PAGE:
On Saturday, February 2, 2019, the MKIM will host the Dawnland StoryFest for the very first time. The Dawnland StoryFest was begun five years ago by its original creator/producer – storyteller Papa Joe Gaudet - and was held at the Mariposa Museum and Cultural Center in Peterborough, NH for its first four years, growing its audience size every year. This year, the Dawnland StoryFest is celebrating its 5th anniversary in a new location and under new sponsorship. As the only Native American Museum in New Hampshire, the Mt. Kearsarge Indian Museum in Warner, NH is the perfect location for New Hampshire’s only Native American Storytelling Festival. In its 26+ years of existence, MKIM has become a vital cultural and educational locus of activity and support for the Indigenous people of New Hampshire
There is a traditional storytelling season for the Native Peoples of the Northeast. From the first frost in of autumn until the last frost in springtime, winter is the cozy storytelling time of year. The purpose of the Dawnland StoryFest is to share traditional Native American stories during the heart of the Winter Storytelling Season in an atmosphere that invites audience members to not only listen to these ancient and wonderful stories, but to also have the opportunity to learn about the traditions associated with Native American storytelling while also learning more about Native American cultures. There will also be opportunities for attendees to get up and practice telling a traditional Native American story in a warm and supportive environment, if they come to the Dawnland StoryFest prepared with a story to share. In a way, the Dawnland StoryFest is a hybrid event: it is a storytelling festival meant to entertain while also being a storytelling conference meant to educate. This is actually typical of Native American cultures. Because of the strong oral traditions that developed in Native American societies over the millennia, storytelling became the primary method for educating the next generations. And stories needed to be engaging in order to capture the attention and imagination of the listeners, so they would learn the lessons that were embedded in each story. And sometimes a story has to be heard many times over the years in order for the lessons to be learned - good thing they’re entertaining stories!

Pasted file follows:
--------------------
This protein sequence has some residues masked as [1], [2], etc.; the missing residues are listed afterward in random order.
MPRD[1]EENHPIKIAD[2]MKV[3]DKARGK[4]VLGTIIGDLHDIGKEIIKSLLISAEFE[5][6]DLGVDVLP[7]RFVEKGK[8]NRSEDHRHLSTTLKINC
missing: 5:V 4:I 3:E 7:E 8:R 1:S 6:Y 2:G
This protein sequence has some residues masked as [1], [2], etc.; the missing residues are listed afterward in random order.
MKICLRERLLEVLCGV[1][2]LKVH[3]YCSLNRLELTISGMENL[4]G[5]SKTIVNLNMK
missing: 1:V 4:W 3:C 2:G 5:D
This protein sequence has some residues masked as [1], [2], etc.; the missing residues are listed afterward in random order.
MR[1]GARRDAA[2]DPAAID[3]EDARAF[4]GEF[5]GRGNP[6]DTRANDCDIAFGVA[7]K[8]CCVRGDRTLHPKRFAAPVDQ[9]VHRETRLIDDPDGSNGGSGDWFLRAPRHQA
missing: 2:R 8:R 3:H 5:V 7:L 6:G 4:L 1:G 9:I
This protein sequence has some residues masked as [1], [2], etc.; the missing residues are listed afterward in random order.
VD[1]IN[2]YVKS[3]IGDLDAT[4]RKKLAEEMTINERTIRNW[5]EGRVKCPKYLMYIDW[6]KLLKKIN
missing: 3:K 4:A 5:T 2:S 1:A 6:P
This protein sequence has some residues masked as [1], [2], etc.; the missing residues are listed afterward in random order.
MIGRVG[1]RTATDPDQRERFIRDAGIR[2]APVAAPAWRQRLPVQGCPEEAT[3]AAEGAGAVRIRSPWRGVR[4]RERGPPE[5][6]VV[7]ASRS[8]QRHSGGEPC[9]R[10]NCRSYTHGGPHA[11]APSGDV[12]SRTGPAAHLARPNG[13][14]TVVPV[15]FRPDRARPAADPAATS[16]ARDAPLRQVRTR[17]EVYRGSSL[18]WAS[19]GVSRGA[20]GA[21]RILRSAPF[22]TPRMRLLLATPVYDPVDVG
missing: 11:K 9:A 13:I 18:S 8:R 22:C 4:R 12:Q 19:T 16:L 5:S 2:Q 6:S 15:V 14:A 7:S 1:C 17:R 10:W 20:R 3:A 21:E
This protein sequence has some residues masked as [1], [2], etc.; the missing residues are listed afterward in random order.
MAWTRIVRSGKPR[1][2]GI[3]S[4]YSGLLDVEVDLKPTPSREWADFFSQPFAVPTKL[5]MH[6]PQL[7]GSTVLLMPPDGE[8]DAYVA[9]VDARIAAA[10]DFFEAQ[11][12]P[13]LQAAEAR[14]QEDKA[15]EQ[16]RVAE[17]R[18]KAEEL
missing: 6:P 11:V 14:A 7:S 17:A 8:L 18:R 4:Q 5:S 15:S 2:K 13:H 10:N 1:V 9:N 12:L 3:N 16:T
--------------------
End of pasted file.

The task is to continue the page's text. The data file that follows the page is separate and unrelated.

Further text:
In addition to new sponsorship in a new location, there is another first for the Dawnland StoryFest this year – the featured storyteller for the day is a woman. Anne Jennison is a New Hampshire-based storyteller who comes from countless generations of folks who have lived in the Northeastern Woodlands. But Anne’s worldview - and voice as a storyteller – has also been shaped by having lived in many far-flung places around the world as well as the New Hampshire Seacoast. While Anne is a dyed-in-the-wool New Englander with both European and Abenaki heritage (Metis) who comes from a family with a strong oral tradition, she has also had rigorous training in her art form. With Master’s degrees in both Storytelling and in History, Anne brings a wealth of knowledge - polished by 30 years of experience as a performing storyteller - to her retelling of timeless Native American stories. Additionally, six other experienced storytellers will also be featured at this year’s Dawnland StoryFest: HearsCrow (Narragansett), Darlene Kascak (Schaghticoke), Angela Klingler (Cherokee), Sebastian Lockwood, Papa Joe Gaudet, and Simon Brooks as the MC. The very modest admission fee for this event is $5.50. Free admission for Native Americans. For an additional $4.00, you can do a self-guided tour of the Museum. Additionally, farm-fresh fare will be sold in the lobby by Lewis Farm or you are welcome to bring a bag lunch with you. Contact Mt. Kearsarge Indian Museum for more information at (603) 456-2600.
Please note: The Dawnland StoryFest 2019 is geared toward adults, including young adults, who are interested in learning more about Native American Storytelling traditions. This event is not really suitable for young children as there will be no specifically child-oriented activities - or childcare - provided during this one-day storytelling conference and festival. This event is funded, in part, by a grant from the NH Humanities.
Anne Jennison (photo credit Simon Brooks)